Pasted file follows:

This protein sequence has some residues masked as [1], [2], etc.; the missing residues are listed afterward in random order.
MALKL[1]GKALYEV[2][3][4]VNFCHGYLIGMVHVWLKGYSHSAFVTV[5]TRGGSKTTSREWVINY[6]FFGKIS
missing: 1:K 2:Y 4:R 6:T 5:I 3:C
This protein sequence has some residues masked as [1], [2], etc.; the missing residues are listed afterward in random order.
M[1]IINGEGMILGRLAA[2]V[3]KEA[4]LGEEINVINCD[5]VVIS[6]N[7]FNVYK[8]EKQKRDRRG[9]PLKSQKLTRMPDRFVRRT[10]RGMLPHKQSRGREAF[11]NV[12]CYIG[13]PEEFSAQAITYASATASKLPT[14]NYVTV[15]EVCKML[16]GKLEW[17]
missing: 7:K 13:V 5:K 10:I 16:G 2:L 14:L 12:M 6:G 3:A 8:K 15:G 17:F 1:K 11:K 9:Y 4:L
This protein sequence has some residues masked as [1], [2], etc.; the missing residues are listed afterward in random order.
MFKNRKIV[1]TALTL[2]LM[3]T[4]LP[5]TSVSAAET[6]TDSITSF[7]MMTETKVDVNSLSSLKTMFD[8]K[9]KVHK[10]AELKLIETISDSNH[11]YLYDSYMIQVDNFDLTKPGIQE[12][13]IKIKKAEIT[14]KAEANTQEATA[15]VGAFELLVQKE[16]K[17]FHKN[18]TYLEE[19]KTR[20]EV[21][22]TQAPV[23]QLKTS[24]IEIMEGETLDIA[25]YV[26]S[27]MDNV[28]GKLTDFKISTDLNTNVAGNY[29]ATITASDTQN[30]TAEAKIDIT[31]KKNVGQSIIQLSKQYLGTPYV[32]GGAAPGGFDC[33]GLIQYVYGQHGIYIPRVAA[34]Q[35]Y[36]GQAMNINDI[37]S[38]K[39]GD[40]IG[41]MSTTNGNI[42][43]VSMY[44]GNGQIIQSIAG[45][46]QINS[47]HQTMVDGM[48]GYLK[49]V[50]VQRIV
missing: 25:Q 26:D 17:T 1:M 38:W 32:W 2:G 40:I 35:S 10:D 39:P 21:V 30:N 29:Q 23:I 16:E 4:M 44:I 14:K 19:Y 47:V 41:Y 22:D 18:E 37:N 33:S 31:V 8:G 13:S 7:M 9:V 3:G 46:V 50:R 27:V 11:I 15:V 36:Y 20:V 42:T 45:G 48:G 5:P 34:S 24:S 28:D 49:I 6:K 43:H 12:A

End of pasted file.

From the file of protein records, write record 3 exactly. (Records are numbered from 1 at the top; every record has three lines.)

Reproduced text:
This protein sequence has some residues masked as [1], [2], etc.; the missing residues are listed afterward in random order.
MFKNRKIV[1]TALTL[2]LM[3]T[4]LP[5]TSVSAAET[6]TDSITSF[7]MMTETKVDVNSLSSLKTMFD[8]K[9]KVHK[10]AELKLIETISDSNH[11]YLYDSYMIQVDNFDLTKPGIQE[12][13]IKIKKAEIT[14]KAEANTQEATA[15]VGAFELLVQKE[16]K[17]FHKN[18]TYLEE[19]KTR[20]EV[21][22]TQAPV[23]QLKTS[24]IEIMEGETLDIA[25]YV[26]S[27]MDNV[28]GKLTDFKISTDLNTNVAGNY[29]ATITASDTQN[30]TAEAKIDIT[31]KKNVGQSIIQLSKQYLGTPYV[32]GGAAPGGFDC[33]GLIQYVYGQHGIYIPRVAA[34]Q[35]Y[36]GQAMNINDI[37]S[38]K[39]GD[40]IG[41]MSTTNGNI[42][43]VSMY[44]GNGQIIQSIAG[45][46]QINS[47]HQTMVDGM[48]GYLK[49]V[50]VQRIV
missing: 25:Q 26:D 17:T 1:M 38:W 32:W 2:G 40:I 35:S 10:D 39:P 21:V 30:N 29:Q 23:I 16:E 4:M 44:I 14:K 19:Y 47:V 41:Y 22:D 18:E 37:N 33:S 31:V 8:G 13:S 7:M 9:V 3:G 46:V 50:R 27:V 11:I 15:V 36:Y 20:V 42:T 45:G 48:G 5:P 34:S 24:S 28:D 49:I 6:K 43:H 12:A